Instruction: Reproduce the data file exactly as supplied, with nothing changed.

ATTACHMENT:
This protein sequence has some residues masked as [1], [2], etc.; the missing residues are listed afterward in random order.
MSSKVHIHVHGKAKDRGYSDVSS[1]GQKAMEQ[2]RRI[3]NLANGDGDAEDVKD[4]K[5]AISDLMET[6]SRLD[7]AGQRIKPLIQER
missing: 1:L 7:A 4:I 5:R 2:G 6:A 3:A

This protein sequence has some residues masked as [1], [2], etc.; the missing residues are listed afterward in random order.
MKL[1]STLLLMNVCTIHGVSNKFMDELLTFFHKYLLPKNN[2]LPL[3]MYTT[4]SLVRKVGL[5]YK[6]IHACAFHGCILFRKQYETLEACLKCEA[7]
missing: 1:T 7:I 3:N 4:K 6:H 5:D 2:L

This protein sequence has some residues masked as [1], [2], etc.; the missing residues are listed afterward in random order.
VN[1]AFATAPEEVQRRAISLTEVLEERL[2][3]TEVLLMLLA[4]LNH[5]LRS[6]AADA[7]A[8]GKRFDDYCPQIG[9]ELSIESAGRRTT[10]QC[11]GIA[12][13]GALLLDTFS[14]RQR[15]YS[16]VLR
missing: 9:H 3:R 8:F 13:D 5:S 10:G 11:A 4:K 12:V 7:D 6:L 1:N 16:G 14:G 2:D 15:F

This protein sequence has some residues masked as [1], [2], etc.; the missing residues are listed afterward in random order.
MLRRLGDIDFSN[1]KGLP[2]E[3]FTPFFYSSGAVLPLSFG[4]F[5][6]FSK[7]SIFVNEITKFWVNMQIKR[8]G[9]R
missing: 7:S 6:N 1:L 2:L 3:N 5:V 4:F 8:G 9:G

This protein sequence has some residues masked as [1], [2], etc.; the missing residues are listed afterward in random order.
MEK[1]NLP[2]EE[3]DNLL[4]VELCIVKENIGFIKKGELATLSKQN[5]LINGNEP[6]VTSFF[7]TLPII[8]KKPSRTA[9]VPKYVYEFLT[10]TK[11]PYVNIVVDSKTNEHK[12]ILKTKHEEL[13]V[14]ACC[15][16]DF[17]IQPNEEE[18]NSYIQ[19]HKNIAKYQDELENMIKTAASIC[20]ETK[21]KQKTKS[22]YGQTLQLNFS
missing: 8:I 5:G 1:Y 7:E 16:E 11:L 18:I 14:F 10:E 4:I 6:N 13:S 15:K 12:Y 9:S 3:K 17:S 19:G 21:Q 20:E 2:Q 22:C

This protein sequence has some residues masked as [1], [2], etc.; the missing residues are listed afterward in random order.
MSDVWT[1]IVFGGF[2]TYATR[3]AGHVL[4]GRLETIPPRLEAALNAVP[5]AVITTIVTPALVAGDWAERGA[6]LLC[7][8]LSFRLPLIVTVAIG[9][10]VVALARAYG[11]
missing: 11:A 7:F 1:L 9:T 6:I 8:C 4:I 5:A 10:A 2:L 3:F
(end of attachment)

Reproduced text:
This protein sequence has some residues masked as [1], [2], etc.; the missing residues are listed afterward in random order.
MSSKVHIHVHGKAKDRGYSDVSS[1]GQKAMEQ[2]RRI[3]NLANGDGDAEDVKD[4]K[5]AISDLMET[6]SRLD[7]AGQRIKPLIQER
missing: 1:L 7:A 4:I 5:R 2:G 6:A 3:A

This protein sequence has some residues masked as [1], [2], etc.; the missing residues are listed afterward in random order.
MKL[1]STLLLMNVCTIHGVSNKFMDELLTFFHKYLLPKNN[2]LPL[3]MYTT[4]SLVRKVGL[5]YK[6]IHACAFHGCILFRKQYETLEACLKCEA[7]
missing: 1:T 7:I 3:N 4:K 6:H 5:D 2:L

This protein sequence has some residues masked as [1], [2], etc.; the missing residues are listed afterward in random order.
VN[1]AFATAPEEVQRRAISLTEVLEERL[2][3]TEVLLMLLA[4]LNH[5]LRS[6]AADA[7]A[8]GKRFDDYCPQIG[9]ELSIESAGRRTT[10]QC[11]GIA[12][13]GALLLDTFS[14]RQR[15]YS[16]VLR
missing: 9:H 3:R 8:F 13:D 5:S 10:G 11:A 4:K 12:V 7:D 6:L 1:N 16:G 14:G 2:D 15:F

This protein sequence has some residues masked as [1], [2], etc.; the missing residues are listed afterward in random order.
MLRRLGDIDFSN[1]KGLP[2]E[3]FTPFFYSSGAVLPLSFG[4]F[5][6]FSK[7]SIFVNEITKFWVNMQIKR[8]G[9]R
missing: 7:S 6:N 1:L 2:L 3:N 5:V 4:F 8:G 9:G

This protein sequence has some residues masked as [1], [2], etc.; the missing residues are listed afterward in random order.
MEK[1]NLP[2]EE[3]DNLL[4]VELCIVKENIGFIKKGELATLSKQN[5]LINGNEP[6]VTSFF[7]TLPII[8]KKPSRTA[9]VPKYVYEFLT[10]TK[11]PYVNIVVDSKTNEHK[12]ILKTKHEEL[13]V[14]ACC[15][16]DF[17]IQPNEEE[18]NSYIQ[19]HKNIAKYQDELENMIKTAASIC[20]ETK[21]KQKTKS[22]YGQTLQLNFS
missing: 8:I 5:G 1:Y 7:E 16:E 11:L 18:I 14:F 10:E 4:I 6:N 13:S 15:K 12:Y 9:S 3:K 17:S 19:G 21:Q 20:E 2:Q 22:C

This protein sequence has some residues masked as [1], [2], etc.; the missing residues are listed afterward in random order.
MSDVWT[1]IVFGGF[2]TYATR[3]AGHVL[4]GRLETIPPRLEAALNAVP[5]AVITTIVTPALVAGDWAERGA[6]LLC[7][8]LSFRLPLIVTVAIG[9][10]VVALARAYG[11]
missing: 11:A 7:F 1:L 9:T 6:I 8:C 4:I 5:A 10:A 2:L 3:F